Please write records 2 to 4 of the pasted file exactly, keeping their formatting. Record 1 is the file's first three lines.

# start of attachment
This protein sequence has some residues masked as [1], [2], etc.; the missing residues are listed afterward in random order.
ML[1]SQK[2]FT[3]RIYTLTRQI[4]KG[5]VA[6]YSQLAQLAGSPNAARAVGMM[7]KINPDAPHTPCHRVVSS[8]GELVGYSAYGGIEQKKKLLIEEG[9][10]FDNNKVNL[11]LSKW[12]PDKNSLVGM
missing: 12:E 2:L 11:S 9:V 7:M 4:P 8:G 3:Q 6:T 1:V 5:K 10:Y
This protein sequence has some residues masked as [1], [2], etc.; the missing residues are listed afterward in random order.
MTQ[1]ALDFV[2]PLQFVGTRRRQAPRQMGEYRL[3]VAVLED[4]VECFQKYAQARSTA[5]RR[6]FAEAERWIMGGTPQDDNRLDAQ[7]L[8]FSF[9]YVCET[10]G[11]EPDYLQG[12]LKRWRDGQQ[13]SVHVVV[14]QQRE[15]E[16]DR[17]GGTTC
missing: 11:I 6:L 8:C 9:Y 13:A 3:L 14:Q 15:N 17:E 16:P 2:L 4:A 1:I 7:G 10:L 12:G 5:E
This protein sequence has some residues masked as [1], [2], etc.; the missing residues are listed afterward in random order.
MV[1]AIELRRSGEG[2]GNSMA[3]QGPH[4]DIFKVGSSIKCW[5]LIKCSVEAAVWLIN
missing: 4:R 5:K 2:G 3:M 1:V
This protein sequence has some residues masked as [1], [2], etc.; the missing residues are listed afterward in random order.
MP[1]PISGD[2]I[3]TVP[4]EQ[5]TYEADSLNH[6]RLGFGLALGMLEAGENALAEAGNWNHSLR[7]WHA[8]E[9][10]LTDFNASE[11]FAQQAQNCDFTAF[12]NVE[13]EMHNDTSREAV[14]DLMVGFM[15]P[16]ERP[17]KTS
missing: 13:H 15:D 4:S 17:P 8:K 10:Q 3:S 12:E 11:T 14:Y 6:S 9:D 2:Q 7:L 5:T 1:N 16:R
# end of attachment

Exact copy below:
This protein sequence has some residues masked as [1], [2], etc.; the missing residues are listed afterward in random order.
MTQ[1]ALDFV[2]PLQFVGTRRRQAPRQMGEYRL[3]VAVLED[4]VECFQKYAQARSTA[5]RR[6]FAEAERWIMGGTPQDDNRLDAQ[7]L[8]FSF[9]YVCET[10]G[11]EPDYLQG[12]LKRWRDGQQ[13]SVHVVV[14]QQRE[15]E[16]DR[17]GGTTC
missing: 11:I 6:L 8:C 9:Y 13:A 3:L 14:Q 15:N 17:E 16:P 2:L 4:A 1:I 7:G 10:L 12:G 5:E
This protein sequence has some residues masked as [1], [2], etc.; the missing residues are listed afterward in random order.
MV[1]AIELRRSGEG[2]GNSMA[3]QGPH[4]DIFKVGSSIKCW[5]LIKCSVEAAVWLIN
missing: 4:R 5:K 2:G 3:M 1:V
This protein sequence has some residues masked as [1], [2], etc.; the missing residues are listed afterward in random order.
MP[1]PISGD[2]I[3]TVP[4]EQ[5]TYEADSLNH[6]RLGFGLALGMLEAGENALAEAGNWNHSLR[7]WHA[8]E[9][10]LTDFNASE[11]FAQQAQNCDFTAF[12]NVE[13]EMHNDTSREAV[14]DLMVGFM[15]P[16]ERP[17]KTS
missing: 13:H 15:D 4:S 17:P 8:K 10:Q 3:S 12:E 11:T 14:Y 6:S 9:D 2:Q 7:L 5:T 1:N 16:R